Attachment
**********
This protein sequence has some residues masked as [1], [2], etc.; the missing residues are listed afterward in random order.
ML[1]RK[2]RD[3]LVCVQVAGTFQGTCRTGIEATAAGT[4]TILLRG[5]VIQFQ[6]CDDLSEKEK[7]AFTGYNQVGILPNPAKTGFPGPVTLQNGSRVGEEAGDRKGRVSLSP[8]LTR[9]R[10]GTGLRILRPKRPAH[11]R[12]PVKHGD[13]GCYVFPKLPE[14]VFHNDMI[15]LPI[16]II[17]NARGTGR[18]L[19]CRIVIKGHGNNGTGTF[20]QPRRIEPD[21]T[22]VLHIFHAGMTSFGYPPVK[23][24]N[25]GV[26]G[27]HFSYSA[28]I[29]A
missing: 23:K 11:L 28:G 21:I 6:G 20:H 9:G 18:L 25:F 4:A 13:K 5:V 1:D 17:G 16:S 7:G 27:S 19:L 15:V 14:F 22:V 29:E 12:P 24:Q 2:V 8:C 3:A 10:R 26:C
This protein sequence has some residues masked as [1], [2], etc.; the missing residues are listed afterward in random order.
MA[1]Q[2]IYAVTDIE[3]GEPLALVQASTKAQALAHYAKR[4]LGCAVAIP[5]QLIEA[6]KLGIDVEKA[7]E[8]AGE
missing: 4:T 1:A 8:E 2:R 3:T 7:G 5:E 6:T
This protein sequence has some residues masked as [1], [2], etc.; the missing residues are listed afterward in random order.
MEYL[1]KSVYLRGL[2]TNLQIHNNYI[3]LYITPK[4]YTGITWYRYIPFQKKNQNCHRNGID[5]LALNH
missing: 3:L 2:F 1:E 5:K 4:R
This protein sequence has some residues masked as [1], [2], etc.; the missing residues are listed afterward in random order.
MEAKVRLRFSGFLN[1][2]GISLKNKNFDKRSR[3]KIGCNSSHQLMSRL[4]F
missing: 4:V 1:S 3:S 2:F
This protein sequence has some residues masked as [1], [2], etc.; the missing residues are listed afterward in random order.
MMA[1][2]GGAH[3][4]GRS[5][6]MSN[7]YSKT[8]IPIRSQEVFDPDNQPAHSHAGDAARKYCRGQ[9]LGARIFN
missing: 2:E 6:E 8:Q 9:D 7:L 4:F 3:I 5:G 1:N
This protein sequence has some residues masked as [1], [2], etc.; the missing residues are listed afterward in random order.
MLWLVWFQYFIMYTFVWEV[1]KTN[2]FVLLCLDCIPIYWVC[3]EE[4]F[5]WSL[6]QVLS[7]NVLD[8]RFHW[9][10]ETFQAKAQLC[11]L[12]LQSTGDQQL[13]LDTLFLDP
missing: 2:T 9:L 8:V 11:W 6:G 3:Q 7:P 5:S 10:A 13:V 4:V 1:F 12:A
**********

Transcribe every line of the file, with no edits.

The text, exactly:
This protein sequence has some residues masked as [1], [2], etc.; the missing residues are listed afterward in random order.
ML[1]RK[2]RD[3]LVCVQVAGTFQGTCRTGIEATAAGT[4]TILLRG[5]VIQFQ[6]CDDLSEKEK[7]AFTGYNQVGILPNPAKTGFPGPVTLQNGSRVGEEAGDRKGRVSLSP[8]LTR[9]R[10]GTGLRILRPKRPAH[11]R[12]PVKHGD[13]GCYVFPKLPE[14]VFHNDMI[15]LPI[16]II[17]NARGTGR[18]L[19]CRIVIKGHGNNGTGTF[20]QPRRIEPD[21]T[22]VLHIFHAGMTSFGYPPVK[23][24]N[25]GV[26]G[27]HFSYSA[28]I[29]A
missing: 23:K 11:L 28:G 21:I 6:G 20:H 9:G 18:L 25:F 4:A 13:K 5:V 1:D 17:G 16:S 7:G 27:S 19:L 15:V 14:F 22:V 29:E 12:P 24:Q 2:V 8:C 3:A 10:R 26:C
This protein sequence has some residues masked as [1], [2], etc.; the missing residues are listed afterward in random order.
MA[1]Q[2]IYAVTDIE[3]GEPLALVQASTKAQALAHYAKR[4]LGCAVAIP[5]QLIEA[6]KLGIDVEKA[7]E[8]AGE
missing: 4:T 1:A 8:E 2:R 3:T 7:G 5:E 6:T
This protein sequence has some residues masked as [1], [2], etc.; the missing residues are listed afterward in random order.
MEYL[1]KSVYLRGL[2]TNLQIHNNYI[3]LYITPK[4]YTGITWYRYIPFQKKNQNCHRNGID[5]LALNH
missing: 3:L 2:F 1:E 5:K 4:R
This protein sequence has some residues masked as [1], [2], etc.; the missing residues are listed afterward in random order.
MEAKVRLRFSGFLN[1][2]GISLKNKNFDKRSR[3]KIGCNSSHQLMSRL[4]F
missing: 4:V 1:S 3:S 2:F
This protein sequence has some residues masked as [1], [2], etc.; the missing residues are listed afterward in random order.
MMA[1][2]GGAH[3][4]GRS[5][6]MSN[7]YSKT[8]IPIRSQEVFDPDNQPAHSHAGDAARKYCRGQ[9]LGARIFN
missing: 2:E 6:E 8:Q 9:D 7:L 4:F 3:I 5:G 1:N
This protein sequence has some residues masked as [1], [2], etc.; the missing residues are listed afterward in random order.
MLWLVWFQYFIMYTFVWEV[1]KTN[2]FVLLCLDCIPIYWVC[3]EE[4]F[5]WSL[6]QVLS[7]NVLD[8]RFHW[9][10]ETFQAKAQLC[11]L[12]LQSTGDQQL[13]LDTLFLDP
missing: 2:T 9:L 8:V 11:W 6:G 3:Q 7:P 5:S 10:A 13:V 4:V 1:F 12:A